Dear Friends of the Family,
How about some good news for a change!
We are excited to inform you that due to the valiant efforts of many UN Member States, a paragraph calling for highly controversial “sexuality education” was just soundly rejected from a World Health Assembly (WHA) resolution on ending violence against children.
It doesn’t get better than this!
The following seemingly innocuous paragraph had so many harmful hidden meanings tucked inside that Family Watch sent out an urgent alert to UN delegations in Geneva with our analysis of 12 harmful elements hidden in the paragraph (see here for all the hidden meanings).
Controversial CSE Paragraph Rejected by World Health Assembly
OP10 To provide accessible gender-sensitive, free from gender stereotypes, evidence-based and appropriate to age and evolving capacities sexuality education to children, and with appropriate direction and guidance from parents and legal guardians, with the best interests of the child as their basic concern to empower and enable them to realize their health wellbeing and dignity, build communication, self-protection and risk reduction skills, as a fundamental part of the efforts to prevent, recognize and respond to violence against children;
The complete deletion of this paragraph with the support of many countries is a major victory as it establishes that “comprehensive sexuality education” (CSE) does not enjoy consensus at the UN!
This means that CSE should never be accepted in any UN documents moving forward.
Moreover, an HIV/AIDS Political Declaration currently being negotiated in New York at UN Headquarters currently contains several references to CSE.
Because the World Health Assembly in Geneva soundly rejected CSE, UN Member States in New York will be in a much better position to reject CSE the HIV/AIDS document too.
We are also grateful especially to Eswatini (formerly Swaziland) and the Russian Federation for their strong leadership at the WHA, leading to this important victory for children worldwide.
“Comprehensive sexuality education”, which goes way beyond sex education, is one of the most controversial terms at the UN, never having achieved consensus because of its radical content which sexualizes children and mainstreams diverse sexual and gender identities among other things. It is the Trojan horse tool of the sexual rights activists used to change the sexual and gender norms of conservative societies forcing them to embrace abortion, promiscuity, and transgenderism.
We owe a debt of gratitude to the Russian Federation, Eswatini, Egypt, Mozambique, and Zambia who cosponsored an amendment to replace “sexuality education” in the WHA paragraph with the somewhat less controversial “information and education on sexual and reproductive health” in the resolution that had been under intense negotiation that past two weeks.
During the debate the following countries thankfully took the floor and expressed either their support for replacing “sexuality education” with the SRH language or in support of deleting the sexuality education paragraph entirely:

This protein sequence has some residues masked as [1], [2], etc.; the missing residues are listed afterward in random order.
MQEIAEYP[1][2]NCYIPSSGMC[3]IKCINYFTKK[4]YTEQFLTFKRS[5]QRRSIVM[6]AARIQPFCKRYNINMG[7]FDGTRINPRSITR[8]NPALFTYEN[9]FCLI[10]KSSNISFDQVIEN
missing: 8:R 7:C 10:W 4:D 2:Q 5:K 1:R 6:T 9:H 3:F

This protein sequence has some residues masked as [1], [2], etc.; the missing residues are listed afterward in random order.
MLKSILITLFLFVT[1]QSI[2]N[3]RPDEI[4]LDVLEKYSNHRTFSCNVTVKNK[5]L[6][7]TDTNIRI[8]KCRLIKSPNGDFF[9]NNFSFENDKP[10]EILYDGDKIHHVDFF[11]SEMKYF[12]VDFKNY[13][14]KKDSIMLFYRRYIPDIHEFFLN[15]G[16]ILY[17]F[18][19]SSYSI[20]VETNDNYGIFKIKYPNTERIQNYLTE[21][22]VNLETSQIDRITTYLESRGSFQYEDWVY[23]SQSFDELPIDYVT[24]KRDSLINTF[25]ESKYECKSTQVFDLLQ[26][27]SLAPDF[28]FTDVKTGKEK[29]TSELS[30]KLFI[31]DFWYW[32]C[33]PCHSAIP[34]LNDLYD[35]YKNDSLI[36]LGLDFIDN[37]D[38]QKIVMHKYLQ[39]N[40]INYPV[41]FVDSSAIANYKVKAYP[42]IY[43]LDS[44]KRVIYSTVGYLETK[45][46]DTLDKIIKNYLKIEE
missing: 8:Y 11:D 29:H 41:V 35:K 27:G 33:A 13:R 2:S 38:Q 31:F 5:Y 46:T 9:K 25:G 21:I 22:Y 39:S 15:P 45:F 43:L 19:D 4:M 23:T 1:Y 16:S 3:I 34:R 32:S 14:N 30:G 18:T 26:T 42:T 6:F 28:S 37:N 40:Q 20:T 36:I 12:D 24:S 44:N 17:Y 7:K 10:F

Russia, Egypt, Zambia, Eswatini, Iran, Jamaica, Mauritania, Saudi Arabia, Kenya, Lebanon, Zambia, Pakistan, Algeria, Senegal, Iran, Zimbabwe, Qatar, Eswatini, Morocco, China, Thailand, Japan.
On the other hand, the European Union, Canada, Australia, New Zealand, Uruguay, the US, the UK, Germany, Portugal, Argentina, Monaco, and Switzerland all spoke out in favor of CSE and against the proposed amendment.
But when it appeared that a vote on the amendment would be lost, these countries quickly accepted a proposal to delete the paragraph entirely. Why? These countries could not abide the possibility of the adoption of a slightly watered down paragraph without an explicit mention of CSE as that would have set a precedent.
It should be noted that sometimes CSE is called “sexual and reproductive health education” to hide its controversial nature but that fact still wasn’t a strong enough reason for the countries hell-bent on pushing controversial CSE on developing countries and the world.
Please see below excerpts from the notable statements made by various States during the heated debate over the CSE paragraph.
We are extremely pleased with this wonderful turn of events which is a major victory in the battle to protect the health and wellbeing of the world’s children!
Mexico – The Mexican delegate said that “sexuality education” should be in line with the highly controversial “International Technical Guidance on Sexuality Education” but stopped short of disclosing that this UN “Guidance” also known as ITGSE, teaches children, among other things, about masturbation, gender identity, sexual orientation, and asks children to “differentiate between values that they hold, and that their parents/guardians hold about sexuality” (Pg. 46, Learning objectives 15-18+ years) and asks children to “describe male and female responses to sexual stimulation.” (Pg. 71, Learning objectives 9-12 years) and to “summarize key elements of sexual pleasure and responsibility” (Pg. 72, Learning objectives 15-18+ years).
Mexico also claimed that “sexuality education” when implemented in accordance with the ITGSE will end the bullying of children. Yet, Mexico did not provide any support for that claim. It should be noted that the International Technical Guidance on Sexuality Education, supported by multiple UN agencies, and even the World Health Organization, itself, recognizes that there is little to no evidence that “sexuality education” is even effective. See excerpts from the ITGSE, showing the UN’s admission of a clear lack of evidence for effectiveness of “sexuality education” here.
Eswatini – Eswatini stated it was most regrettable that cosponsors could not agree and come to consensus on the text. Eswatini aligned with the draft proposal by the Russian Federation, Egypt, Mozambique, and Zambia which was based on WHA and UN General Assembly (UNGA) language stating that the term “sexuality education” is not UNGA or WHO consensus language. Also affirmed that the outcome of the current resolution would have an impact on the outcome of the political declaration on HIV being negotiated in New York.
United States – As the main sponsor of the resolution, the USA claimed that “access to sexuality education is the pathway to tolerance, acceptance, inclusivity, and empowerment” but stopped short of disclosing that this is largely in regard to sexual orientation and gender diversity. In fact, the controversial ITGSE actually requires children on page 48 to “demonstrate respect for diverse practices related to sexuality” ( Learning objectives 9-12 years). In other words, the UN’s “Guidance” on “sexuality education” is intended to mainstream LGBT sexual behavior and normalize them with children.
Egypt – Expressed concerned that some delegations tried to force “loaded and contentious terms” on other delegations forcing them to wade through controversies and ignoring their concerns with sexuality education that encompasses different sexual identities, something that was never agreed upon either at the World Health Assembly or in other venues.
Egypt’s concerns about “sexuality education” were well-founded as the UN’s ITGSE describes comprehensive sexuality education (CSE) as follows:
It also asks teens to “recall examples of gender bias against men, women and people of diverse sexual orientation and gender identity” (Pg. 50, Learning objectives 15-18+ years)